Git Workflow: Connecting Through SSH

So if you're like me chances are you've tried to set up a repository on GitHub once or twice and you must have encountered a number of issues. One such issue is GitHub asking for a username and password for every commit you make, this slows down workflow and can be really frustrating.

The reason this happens is that a lot of users interact with online repositories over the terminal using HTTP URLs which in itself is an awesome standard because it's straightforward and just works, However like every other thing there's always a "but" and in this case, it involves GitHub requesting for your login details for every push or pull request which can become frustrating over time.

Thankfully there's a protocol known as the Secure Shell (SSH) that makes connecting and authenticating remote servers and services(GitHub) a breeze. With SSH Keys connecting to services like GitHub is easy as you don't have to supply your credentials every time there is a need to login

In this article, I will be showing you how to connect to GitHub using SSH Keys. The very first thing is to check whether you actually have existing keys so as to avoid creating another one. Using your favourite terminal enter the following command to check if you have existing keys

ls -al ~/.ssh

And if you don't have any existing keys, you can create one using this command

ssh-keygen -t rsa -b 4096 -C ""

This should you take you to the location you want to save the key, accept the default location by pressing enter. The next process involves entering a secure passphrase which is more or less an added security layer that makes sure your credentials are safe.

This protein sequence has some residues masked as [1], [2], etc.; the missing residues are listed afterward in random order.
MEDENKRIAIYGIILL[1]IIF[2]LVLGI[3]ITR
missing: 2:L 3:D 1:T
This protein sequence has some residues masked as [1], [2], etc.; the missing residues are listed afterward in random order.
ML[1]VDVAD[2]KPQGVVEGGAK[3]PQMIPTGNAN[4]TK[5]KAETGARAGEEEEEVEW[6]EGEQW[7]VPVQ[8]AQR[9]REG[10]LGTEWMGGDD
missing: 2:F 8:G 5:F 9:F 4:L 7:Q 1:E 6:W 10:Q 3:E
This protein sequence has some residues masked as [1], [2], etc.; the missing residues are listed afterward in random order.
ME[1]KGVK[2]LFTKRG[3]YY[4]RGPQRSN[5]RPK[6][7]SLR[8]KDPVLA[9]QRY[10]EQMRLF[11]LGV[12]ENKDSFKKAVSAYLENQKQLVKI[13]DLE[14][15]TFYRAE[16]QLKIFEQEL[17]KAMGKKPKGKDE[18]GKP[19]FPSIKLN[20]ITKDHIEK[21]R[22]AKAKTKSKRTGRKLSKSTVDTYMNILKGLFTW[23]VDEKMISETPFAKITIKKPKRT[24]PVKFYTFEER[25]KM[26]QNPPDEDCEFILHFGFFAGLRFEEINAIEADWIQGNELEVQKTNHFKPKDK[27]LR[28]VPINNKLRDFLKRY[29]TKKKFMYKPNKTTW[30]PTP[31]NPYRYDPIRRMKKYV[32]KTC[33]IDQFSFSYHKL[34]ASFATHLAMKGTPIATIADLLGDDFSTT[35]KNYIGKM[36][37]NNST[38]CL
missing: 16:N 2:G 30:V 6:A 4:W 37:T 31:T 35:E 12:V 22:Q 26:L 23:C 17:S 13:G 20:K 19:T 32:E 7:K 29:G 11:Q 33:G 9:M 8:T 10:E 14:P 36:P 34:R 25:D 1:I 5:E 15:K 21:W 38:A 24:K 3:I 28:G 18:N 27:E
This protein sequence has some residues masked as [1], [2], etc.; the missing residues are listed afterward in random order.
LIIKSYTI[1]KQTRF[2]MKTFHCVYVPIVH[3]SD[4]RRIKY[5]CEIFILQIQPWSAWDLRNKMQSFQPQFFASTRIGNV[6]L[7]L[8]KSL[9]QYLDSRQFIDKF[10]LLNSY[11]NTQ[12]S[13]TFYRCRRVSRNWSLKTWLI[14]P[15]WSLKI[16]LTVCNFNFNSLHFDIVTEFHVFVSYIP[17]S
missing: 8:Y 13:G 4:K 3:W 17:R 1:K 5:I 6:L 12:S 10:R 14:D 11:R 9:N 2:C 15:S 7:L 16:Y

Once that is done the next step is to add your key to the SSH agent but before that, you have to ensure that the agent is running to check you can use the following command.

eval $(ssh-agent -s)

Now that you've got the SSH agent running the next thing is to add your key to the SSH agent this is done by

 ssh-add ~/.ssh/id_rsa

Having added your key to the SSH agent it's time to add the said key to your GitHub account but it has to be first of all copied. Once the command is entered it should display your SSH key, copy it.

cat ~/.ssh/  

After copying your SSH Key head to GitHub > Settings > SSH and GPG Keys. Click on Create A New SSH Key add a title say perhaps the name of the device you're using that particular key with e.g "Acer Swift 3" in the field assigned "Title" and paste your key in the field designated "Key". Hit Add SSH Key and GitHub should ask for your password and voila you're good to go.

Once you're done try pushing a new project to your GitHub, you should be able to make pull and push requests without GitHub asking for your password